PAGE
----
On code, early neural networks, and once discredited AI pioneers
Verbal expression is also a fun read, how people want to clarify regex with syntactic sugar.
I am not sure why perl would be mentioned in this context, since it came really, really late to this game. The first release of perl was in 1987. Regular expressions were spread across the CS curriculum by the mid 1970s - for example in lex and yacc. Even if you didn't learn it in class many folks worked with it using ed and sed and vi by the mid '70s.
small typo: looks like you forgot to escape the period in a regex. So instead of "^t.co$", it should be "^t\.co$".
Just goes to show that regexes are tricky!
«This meant that sites such as “microsoft.com,” “reddit.com,” and even Russia’s own state media outlet “rt.com” were rendered suddenly inaccessible.»
It’s really not a good idea in when discussing regex and literal text to include extraneous characters like commas in the quoted examples. “microsoft.com,” is not a valid domain.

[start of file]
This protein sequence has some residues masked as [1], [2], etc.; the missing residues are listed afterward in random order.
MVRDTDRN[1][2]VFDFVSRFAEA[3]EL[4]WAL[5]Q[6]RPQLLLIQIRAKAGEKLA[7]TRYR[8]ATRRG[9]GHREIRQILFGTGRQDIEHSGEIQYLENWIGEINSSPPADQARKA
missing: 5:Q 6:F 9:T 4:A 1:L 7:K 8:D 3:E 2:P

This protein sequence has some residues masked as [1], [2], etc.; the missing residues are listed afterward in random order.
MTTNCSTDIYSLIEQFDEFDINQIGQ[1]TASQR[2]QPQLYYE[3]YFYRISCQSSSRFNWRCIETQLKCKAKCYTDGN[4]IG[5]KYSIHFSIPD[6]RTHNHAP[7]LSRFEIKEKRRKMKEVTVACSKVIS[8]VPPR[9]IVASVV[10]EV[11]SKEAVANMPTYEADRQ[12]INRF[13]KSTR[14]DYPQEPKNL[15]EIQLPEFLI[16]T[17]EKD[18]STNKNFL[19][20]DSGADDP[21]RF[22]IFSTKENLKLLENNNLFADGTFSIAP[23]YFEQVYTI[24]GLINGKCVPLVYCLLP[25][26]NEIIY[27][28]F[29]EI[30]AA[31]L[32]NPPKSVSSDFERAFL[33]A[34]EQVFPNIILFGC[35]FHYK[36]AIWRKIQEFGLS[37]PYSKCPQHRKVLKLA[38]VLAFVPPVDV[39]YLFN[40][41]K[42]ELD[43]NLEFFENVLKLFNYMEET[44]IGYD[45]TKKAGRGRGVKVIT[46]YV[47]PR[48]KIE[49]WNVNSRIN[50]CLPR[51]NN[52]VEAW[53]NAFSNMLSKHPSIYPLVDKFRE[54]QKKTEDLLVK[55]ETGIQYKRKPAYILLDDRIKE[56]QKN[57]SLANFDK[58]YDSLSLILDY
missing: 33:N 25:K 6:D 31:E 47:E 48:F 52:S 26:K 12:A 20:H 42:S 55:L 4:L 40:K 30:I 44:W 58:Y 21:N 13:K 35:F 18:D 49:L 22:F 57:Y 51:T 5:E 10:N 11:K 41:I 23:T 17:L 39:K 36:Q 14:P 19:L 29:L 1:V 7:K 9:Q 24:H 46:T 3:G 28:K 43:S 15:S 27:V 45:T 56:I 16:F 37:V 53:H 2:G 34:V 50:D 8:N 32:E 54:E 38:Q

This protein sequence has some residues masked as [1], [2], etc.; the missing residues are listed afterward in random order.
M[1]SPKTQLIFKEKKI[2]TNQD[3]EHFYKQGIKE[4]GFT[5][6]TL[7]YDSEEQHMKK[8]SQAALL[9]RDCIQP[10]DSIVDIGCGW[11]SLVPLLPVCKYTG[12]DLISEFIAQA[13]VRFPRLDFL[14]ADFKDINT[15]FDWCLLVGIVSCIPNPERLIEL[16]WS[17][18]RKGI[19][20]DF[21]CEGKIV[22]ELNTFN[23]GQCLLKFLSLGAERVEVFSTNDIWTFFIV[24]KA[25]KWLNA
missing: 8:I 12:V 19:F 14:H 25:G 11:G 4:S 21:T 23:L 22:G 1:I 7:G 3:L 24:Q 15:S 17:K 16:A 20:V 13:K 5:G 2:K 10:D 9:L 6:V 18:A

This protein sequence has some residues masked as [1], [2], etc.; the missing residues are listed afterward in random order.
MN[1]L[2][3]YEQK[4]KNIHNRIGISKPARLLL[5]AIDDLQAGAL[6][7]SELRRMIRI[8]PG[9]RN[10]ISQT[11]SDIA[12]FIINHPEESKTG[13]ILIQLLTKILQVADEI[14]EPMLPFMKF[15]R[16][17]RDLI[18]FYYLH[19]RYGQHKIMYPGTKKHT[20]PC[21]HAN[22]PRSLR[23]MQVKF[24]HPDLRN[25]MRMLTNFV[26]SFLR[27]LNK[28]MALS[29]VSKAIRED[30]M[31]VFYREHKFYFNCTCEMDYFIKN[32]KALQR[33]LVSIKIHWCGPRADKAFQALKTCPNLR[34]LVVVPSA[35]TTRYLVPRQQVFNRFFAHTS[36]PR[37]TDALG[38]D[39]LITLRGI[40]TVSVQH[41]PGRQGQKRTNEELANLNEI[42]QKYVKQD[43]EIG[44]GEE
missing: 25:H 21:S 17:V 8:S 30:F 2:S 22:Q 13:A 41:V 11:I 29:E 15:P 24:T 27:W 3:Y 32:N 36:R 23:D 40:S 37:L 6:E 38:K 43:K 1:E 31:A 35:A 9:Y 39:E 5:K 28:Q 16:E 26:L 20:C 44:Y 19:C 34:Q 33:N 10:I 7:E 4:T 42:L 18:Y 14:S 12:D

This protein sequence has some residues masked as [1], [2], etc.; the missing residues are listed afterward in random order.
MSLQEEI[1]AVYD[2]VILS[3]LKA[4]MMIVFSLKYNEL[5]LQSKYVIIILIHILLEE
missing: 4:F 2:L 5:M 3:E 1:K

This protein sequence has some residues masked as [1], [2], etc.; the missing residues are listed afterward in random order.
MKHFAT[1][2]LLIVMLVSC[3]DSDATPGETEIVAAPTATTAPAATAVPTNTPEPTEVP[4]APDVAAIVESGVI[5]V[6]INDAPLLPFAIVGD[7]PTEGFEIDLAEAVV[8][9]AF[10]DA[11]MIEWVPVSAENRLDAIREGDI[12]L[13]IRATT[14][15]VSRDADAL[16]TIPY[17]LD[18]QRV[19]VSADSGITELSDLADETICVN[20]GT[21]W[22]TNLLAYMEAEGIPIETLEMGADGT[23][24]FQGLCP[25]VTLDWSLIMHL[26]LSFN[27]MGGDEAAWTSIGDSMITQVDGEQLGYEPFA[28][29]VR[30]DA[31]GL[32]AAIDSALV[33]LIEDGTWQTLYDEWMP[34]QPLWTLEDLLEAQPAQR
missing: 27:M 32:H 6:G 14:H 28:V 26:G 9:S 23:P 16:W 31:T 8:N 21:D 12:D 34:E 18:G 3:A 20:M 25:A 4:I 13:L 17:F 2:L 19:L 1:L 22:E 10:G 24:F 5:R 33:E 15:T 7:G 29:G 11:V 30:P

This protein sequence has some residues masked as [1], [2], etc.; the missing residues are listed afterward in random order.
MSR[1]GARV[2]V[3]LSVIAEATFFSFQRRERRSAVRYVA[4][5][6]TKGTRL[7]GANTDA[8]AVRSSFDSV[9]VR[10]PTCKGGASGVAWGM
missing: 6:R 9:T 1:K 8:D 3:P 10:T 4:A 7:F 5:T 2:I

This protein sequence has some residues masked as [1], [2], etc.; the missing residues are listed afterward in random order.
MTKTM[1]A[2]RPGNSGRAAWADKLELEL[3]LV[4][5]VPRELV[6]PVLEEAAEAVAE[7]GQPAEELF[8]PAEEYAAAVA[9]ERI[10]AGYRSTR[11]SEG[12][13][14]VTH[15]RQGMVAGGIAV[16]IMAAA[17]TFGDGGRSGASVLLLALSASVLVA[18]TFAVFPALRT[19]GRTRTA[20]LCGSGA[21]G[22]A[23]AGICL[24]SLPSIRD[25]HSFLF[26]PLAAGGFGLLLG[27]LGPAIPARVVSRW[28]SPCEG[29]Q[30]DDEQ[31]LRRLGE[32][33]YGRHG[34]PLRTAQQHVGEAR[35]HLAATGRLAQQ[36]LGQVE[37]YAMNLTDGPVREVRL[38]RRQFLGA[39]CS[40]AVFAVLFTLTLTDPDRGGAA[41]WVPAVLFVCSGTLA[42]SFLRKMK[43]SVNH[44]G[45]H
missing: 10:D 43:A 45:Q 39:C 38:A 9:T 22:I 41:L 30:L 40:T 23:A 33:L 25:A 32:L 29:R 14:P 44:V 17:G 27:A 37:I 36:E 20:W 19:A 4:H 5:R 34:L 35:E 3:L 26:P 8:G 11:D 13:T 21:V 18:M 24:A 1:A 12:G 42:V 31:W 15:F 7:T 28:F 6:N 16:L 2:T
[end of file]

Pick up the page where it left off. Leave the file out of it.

Well, the “t.co” problem probably wasn’t a regex. If they were naive enough to misuse a regex, they likely would have just used “t.co” itself in which the “.” stands for any character at all. They probably just did a simple search for those characters. Conversely, with a proper regex, it would be easy to search only at the end of the string!
I'm sure you've heard this a lot by now, but "a*b*" is not the regex for the grammar you described. It should be "|ab|*".